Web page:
"Sinyushka's Well" (Russian: Синюшкин колодец, tr. Sinjushkin kolodets; lit. "Sinyushka's Water Well"), also known as "The Blue Crone's Spring" and "The Blue Baba of the Marsh", is a folk tale (the so-called skaz) of the Ural region of Siberia collected and reworked by Pavel Bazhov. It was first published in the Moscow Almanac in 1939 (pp. 256–266). It was later included in The Malachite Casket collection. "Sinyushka's Well" is one of the most famous stories in the collection and is still popular nowadays. The story was translated from Russian into English by Alan Moray Williams in 1944, and by Eve Manning in the 1950s.
|by Pavel Bazhov|
|Original title||Синюшкин колодец|
|Translator||Alan Moray Williams (first), Eve Manning, et al.|
|Series||The Malachite Casket collection (list of stories)|
|Published in||Moscow Almanac|
|Published in English||1944|
It is one of the tales about mining pioneers. The tale is told from the point of view of the imaginary Old Man Slyshko (Russian: Дед Слышко, tr. Ded Slyshko; alternative translation: Grandpa Slyshko).
There is a blue fog above Sinyushka's well. Her main function is to keep the mountain riches from the greedy and undeserving. Nataliya Shvabauer believed that this character did not exist in the original Ural folk tradition, but the author constructed it according to the "mythological canon".
The tale was not included in the first edition of The Malachite Box. Inspired by its success, Bazhov continued working on his stories. The tales "Sinyushka's Well", "Silver Hoof", and "The Demidov Caftans" were finished even before the publication of the first edition.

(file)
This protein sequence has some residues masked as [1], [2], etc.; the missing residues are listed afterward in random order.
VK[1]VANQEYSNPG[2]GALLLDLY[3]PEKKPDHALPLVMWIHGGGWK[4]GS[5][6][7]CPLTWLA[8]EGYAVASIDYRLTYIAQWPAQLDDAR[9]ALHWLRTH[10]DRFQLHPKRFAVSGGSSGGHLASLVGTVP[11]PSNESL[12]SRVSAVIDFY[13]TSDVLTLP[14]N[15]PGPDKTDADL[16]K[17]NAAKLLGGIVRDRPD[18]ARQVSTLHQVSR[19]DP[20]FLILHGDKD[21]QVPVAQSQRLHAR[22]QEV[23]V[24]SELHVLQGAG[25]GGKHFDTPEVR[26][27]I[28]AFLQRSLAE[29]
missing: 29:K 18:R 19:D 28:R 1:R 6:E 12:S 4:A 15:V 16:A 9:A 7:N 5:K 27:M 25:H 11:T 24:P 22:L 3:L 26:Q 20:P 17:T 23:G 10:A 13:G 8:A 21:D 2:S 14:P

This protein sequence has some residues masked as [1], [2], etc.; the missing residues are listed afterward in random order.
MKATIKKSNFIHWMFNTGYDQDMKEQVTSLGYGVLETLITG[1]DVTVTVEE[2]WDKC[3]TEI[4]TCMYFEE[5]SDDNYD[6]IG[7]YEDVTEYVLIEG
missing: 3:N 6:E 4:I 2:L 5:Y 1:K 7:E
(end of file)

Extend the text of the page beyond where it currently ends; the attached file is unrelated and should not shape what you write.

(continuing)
Bazhov's stories are based on the oral lore of the miners and gold prospectors. When questioned about the source, Bazhov quoted the Ural anecdote about a man who was walking home drunk, and decided to drink some water from the well. The girl appeared from the well, and "the rest is indecent". Bazhov claimed that he heard about the character near the Zuzelsky mine.
In 1944 the story was translated from Russian into English by Alan Moray Williams and published by Hutchinson as a part of The Malachite Casket: Tales from the Urals collection. The title was translated as "Sinyushka's Well". In the 1950s another translation of The Malachite Casket was made by Eve Manning The story was published as "The Blue Crone's Spring". It was included in James Riordan's collection of stories The Mistress of the Copper Mountain: Tales from the Urals, published in 1974 by Frederick Muller Ltd. Riordan heard the tales from a headteacher when he was bedridden in Sverdlovsk. After returning to England he rewrote the tales from memory, checking them against Bazhov's book. He preferred not to call himself "translator", he believed that "communicator" was more appropriate. He translated the title as "The Blue Baba of the Marsh".
The factory guy Ilya walks through the forest and comes across a water well. He wants to drink some water, but suddenly a crone comes out of the well. Her name is The Blue Crone (Sinyushka). She looks very old, but has a young voice and good-looking teeth. She orders Ilya to come back at night when a moon is full and promises to shower him with riches. Ilya is not interested in money, he wishes to see how The Blue Crone "turns into a lovely maid", because she only shows this face in front of brave and simple people. Sinyushka challenges the hero to scoop up and drink water from her well.
After seeing the maid, Ilya cannot forget her until he meets a real girl that looks almost like the Crone. Ilya marries her, but the girl worked at the marble quarries since childhood, and suffers from tuberculosis. She doesn't live long, and Ilya dies soon after.